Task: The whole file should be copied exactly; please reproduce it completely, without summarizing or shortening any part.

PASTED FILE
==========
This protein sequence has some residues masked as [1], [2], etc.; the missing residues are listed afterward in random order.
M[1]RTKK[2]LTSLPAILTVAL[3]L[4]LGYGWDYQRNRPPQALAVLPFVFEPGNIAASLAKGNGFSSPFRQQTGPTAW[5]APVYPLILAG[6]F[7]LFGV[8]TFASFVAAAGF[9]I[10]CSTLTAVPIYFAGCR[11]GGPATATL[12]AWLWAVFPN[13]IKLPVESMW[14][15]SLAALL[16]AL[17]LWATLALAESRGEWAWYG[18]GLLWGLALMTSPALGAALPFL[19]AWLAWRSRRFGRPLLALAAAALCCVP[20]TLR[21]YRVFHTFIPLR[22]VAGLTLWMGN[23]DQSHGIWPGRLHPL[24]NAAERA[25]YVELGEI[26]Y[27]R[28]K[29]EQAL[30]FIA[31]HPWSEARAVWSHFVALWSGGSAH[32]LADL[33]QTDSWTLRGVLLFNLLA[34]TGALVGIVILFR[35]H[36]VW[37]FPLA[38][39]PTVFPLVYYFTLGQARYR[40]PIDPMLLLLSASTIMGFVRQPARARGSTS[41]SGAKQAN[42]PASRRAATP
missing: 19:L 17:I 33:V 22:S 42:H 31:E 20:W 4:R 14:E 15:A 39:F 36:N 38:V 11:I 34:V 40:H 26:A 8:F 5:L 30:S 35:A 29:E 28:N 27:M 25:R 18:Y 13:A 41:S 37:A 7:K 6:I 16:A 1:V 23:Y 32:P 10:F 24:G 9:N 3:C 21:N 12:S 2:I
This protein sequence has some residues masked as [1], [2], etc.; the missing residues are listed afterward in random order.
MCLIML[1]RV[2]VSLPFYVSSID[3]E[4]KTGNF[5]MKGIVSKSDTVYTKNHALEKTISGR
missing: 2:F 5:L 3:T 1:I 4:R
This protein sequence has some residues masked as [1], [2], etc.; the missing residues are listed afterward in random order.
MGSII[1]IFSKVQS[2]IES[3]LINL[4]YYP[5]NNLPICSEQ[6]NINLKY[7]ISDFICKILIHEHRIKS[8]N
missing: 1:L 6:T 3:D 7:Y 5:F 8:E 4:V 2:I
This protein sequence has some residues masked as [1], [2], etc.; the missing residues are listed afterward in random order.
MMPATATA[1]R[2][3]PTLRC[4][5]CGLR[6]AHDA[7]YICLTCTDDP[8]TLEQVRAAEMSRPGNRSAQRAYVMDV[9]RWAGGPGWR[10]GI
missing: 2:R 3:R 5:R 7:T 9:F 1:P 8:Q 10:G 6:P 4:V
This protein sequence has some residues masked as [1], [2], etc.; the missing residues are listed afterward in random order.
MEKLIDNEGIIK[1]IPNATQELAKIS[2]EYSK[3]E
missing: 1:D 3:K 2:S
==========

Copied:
This protein sequence has some residues masked as [1], [2], etc.; the missing residues are listed afterward in random order.
M[1]RTKK[2]LTSLPAILTVAL[3]L[4]LGYGWDYQRNRPPQALAVLPFVFEPGNIAASLAKGNGFSSPFRQQTGPTAW[5]APVYPLILAG[6]F[7]LFGV[8]TFASFVAAAGF[9]I[10]CSTLTAVPIYFAGCR[11]GGPATATL[12]AWLWAVFPN[13]IKLPVESMW[14][15]SLAALL[16]AL[17]LWATLALAESRGEWAWYG[18]GLLWGLALMTSPALGAALPFL[19]AWLAWRSRRFGRPLLALAAAALCCVP[20]TLR[21]YRVFHTFIPLR[22]VAGLTLWMGN[23]DQSHGIWPGRLHPL[24]NAAERA[25]YVELGEI[26]Y[27]R[28]K[29]EQAL[30]FIA[31]HPWSEARAVWSHFVALWSGGSAH[32]LADL[33]QTDSWTLRGVLLFNLLA[34]TGALVGIVILFR[35]H[36]VW[37]FPLA[38][39]PTVFPLVYYFTLGQARYR[40]PIDPMLLLLSASTIMGFVRQPARARGSTS[41]SGAKQAN[42]PASRRAATP
missing: 19:L 17:I 33:V 22:S 42:H 31:E 20:W 4:R 14:E 15:A 39:F 36:N 38:V 11:I 34:V 40:H 26:A 8:F 5:L 30:S 35:A 29:E 28:N 27:M 25:R 18:Y 13:A 41:S 37:A 7:K 6:I 16:A 1:V 23:Y 32:P 10:F 24:G 9:N 3:C 21:N 12:S 2:I
This protein sequence has some residues masked as [1], [2], etc.; the missing residues are listed afterward in random order.
MCLIML[1]RV[2]VSLPFYVSSID[3]E[4]KTGNF[5]MKGIVSKSDTVYTKNHALEKTISGR
missing: 2:F 5:L 3:T 1:I 4:R
This protein sequence has some residues masked as [1], [2], etc.; the missing residues are listed afterward in random order.
MGSII[1]IFSKVQS[2]IES[3]LINL[4]YYP[5]NNLPICSEQ[6]NINLKY[7]ISDFICKILIHEHRIKS[8]N
missing: 1:L 6:T 3:D 7:Y 5:F 8:E 4:V 2:I
This protein sequence has some residues masked as [1], [2], etc.; the missing residues are listed afterward in random order.
MMPATATA[1]R[2][3]PTLRC[4][5]CGLR[6]AHDA[7]YICLTCTDDP[8]TLEQVRAAEMSRPGNRSAQRAYVMDV[9]RWAGGPGWR[10]GI
missing: 2:R 3:R 5:R 7:T 9:F 1:P 8:Q 10:G 6:P 4:V
This protein sequence has some residues masked as [1], [2], etc.; the missing residues are listed afterward in random order.
MEKLIDNEGIIK[1]IPNATQELAKIS[2]EYSK[3]E
missing: 1:D 3:K 2:S